Objective: We propose a novel approach to predict the Abdominal Aortic Aneurysm (AAA) growth in future time, using longitudinal computer tomography (CT) scans of AAAs that are captured at different times in a patient-specific way. Methods: We adopt a formulation that considers a surface of the AAA as a manifold embedded in a scalar field over the three dimensional (3D) space. For this formulation, we develop our Dynamical Gaussian Process Implicit Surface (DGPIS) model based on observed surfaces of 3D AAAs as visible variables while the scalar fields are hidden. In particular, we use Gaussian process regression to construct the field as an observation model from CT training image data. We then learn a dynamic model to represent the evolution of the field. Finally, we derive the predicted AAA surface from the predicted field along with uncertainty quantified in future time. Results: A dataset of 7 subjects (4-7 scans) was collected and used to evaluate the proposed method by comparing its prediction Hausdorff distance errors against those of simple extrapolation. In addition, we evaluate the prediction results with respect to a conventional shape analysis technique such as Principal Component Analysis (PCA). All comparative results show the superior prediction performance of the proposed approach. Conclusion: We introduce a novel approach to predict the AAA growth and its predicted uncertainty in future time, using longitudinal CT scans in a patient-specific fashion. Significance: The capability to predict the AAA shape and its confidence region by our approach establish the potential for guiding clinicians with informed decision in conducting medical treatment and monitoring of AAAs.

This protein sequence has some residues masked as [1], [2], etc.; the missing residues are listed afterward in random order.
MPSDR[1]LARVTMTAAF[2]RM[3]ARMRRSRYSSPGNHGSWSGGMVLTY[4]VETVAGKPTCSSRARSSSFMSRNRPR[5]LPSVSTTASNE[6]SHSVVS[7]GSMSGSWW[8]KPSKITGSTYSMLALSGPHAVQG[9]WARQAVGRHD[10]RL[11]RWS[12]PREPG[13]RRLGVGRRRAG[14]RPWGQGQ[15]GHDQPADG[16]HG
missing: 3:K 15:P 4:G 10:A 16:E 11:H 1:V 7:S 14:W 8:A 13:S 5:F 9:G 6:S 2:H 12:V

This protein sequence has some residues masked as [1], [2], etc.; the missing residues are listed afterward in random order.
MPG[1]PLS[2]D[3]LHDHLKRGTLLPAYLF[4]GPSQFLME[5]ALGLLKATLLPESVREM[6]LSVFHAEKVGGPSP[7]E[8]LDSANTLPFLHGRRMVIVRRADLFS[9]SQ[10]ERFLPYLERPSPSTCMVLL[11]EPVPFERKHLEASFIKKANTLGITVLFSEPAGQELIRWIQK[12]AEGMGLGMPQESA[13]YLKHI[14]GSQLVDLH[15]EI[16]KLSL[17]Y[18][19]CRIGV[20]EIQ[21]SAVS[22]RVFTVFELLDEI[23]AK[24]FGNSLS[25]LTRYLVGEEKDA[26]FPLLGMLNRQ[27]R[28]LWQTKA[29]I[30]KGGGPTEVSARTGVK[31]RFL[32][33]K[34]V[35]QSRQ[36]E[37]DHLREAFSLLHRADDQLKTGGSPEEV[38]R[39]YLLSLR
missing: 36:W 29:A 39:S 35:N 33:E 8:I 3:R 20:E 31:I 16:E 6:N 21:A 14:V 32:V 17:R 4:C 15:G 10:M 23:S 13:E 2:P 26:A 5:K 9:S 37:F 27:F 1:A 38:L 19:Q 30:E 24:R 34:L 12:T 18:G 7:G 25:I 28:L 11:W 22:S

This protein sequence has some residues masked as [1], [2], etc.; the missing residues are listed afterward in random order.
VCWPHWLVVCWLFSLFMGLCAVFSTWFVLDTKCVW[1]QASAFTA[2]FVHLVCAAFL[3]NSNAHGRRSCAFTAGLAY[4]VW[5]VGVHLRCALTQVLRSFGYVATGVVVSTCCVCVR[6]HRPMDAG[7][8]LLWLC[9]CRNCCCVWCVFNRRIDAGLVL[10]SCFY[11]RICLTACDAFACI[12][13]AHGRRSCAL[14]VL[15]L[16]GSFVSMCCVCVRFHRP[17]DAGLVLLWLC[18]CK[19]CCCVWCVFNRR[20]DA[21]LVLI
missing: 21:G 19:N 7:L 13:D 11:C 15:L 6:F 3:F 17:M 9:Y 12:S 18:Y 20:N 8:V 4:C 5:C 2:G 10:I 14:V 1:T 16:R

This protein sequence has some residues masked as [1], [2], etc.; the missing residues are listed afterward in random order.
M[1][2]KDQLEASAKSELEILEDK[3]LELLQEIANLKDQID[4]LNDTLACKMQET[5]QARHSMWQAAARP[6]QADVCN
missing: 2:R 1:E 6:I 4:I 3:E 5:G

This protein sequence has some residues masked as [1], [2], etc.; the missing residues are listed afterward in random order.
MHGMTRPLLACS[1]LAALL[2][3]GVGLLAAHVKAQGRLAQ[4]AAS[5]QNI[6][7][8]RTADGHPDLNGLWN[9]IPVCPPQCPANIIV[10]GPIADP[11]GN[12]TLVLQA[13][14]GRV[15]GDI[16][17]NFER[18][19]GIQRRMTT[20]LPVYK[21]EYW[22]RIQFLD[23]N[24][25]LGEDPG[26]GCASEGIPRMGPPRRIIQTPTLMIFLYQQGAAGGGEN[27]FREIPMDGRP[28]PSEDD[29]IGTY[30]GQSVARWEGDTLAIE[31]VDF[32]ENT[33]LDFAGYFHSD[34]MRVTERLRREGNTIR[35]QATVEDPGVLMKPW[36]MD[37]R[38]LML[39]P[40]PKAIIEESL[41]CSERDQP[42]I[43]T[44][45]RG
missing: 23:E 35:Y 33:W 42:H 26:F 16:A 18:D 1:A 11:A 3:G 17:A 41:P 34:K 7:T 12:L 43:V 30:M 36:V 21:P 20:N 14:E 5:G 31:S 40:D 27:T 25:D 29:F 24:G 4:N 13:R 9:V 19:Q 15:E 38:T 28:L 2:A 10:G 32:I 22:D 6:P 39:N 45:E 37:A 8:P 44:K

Bibliographical noteFunding Information:
Manuscript received December 23, 2017; revised May 12, 2018; accepted June 14, 2018. Date of publication July 2, 2018; date of current version February 18, 2019. This work was supported in part by the National Heart, Lung, and Blood Institute of the National Institutes of Health R01HL115185 and R21HL113857, and in part by National Science Foundation CAREER Award CMMI-1150376. The work of H. N. Do was supported by the Vietnam Education Foundation. The work of Jongeun Choi was supported in part by the National Research Foundation of Korea (NRF) under Grant 2018R1A4A1025986 funded by the Korea government (MSIT). (Corresponding author: Jonguen Choi.) H. N. Do is with the School of Computer Science University of Adelaide South Australia. A. Ijaz is with the ADDO AI.
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All Science Journal Classification (ASJC) codes
- Biomedical Engineering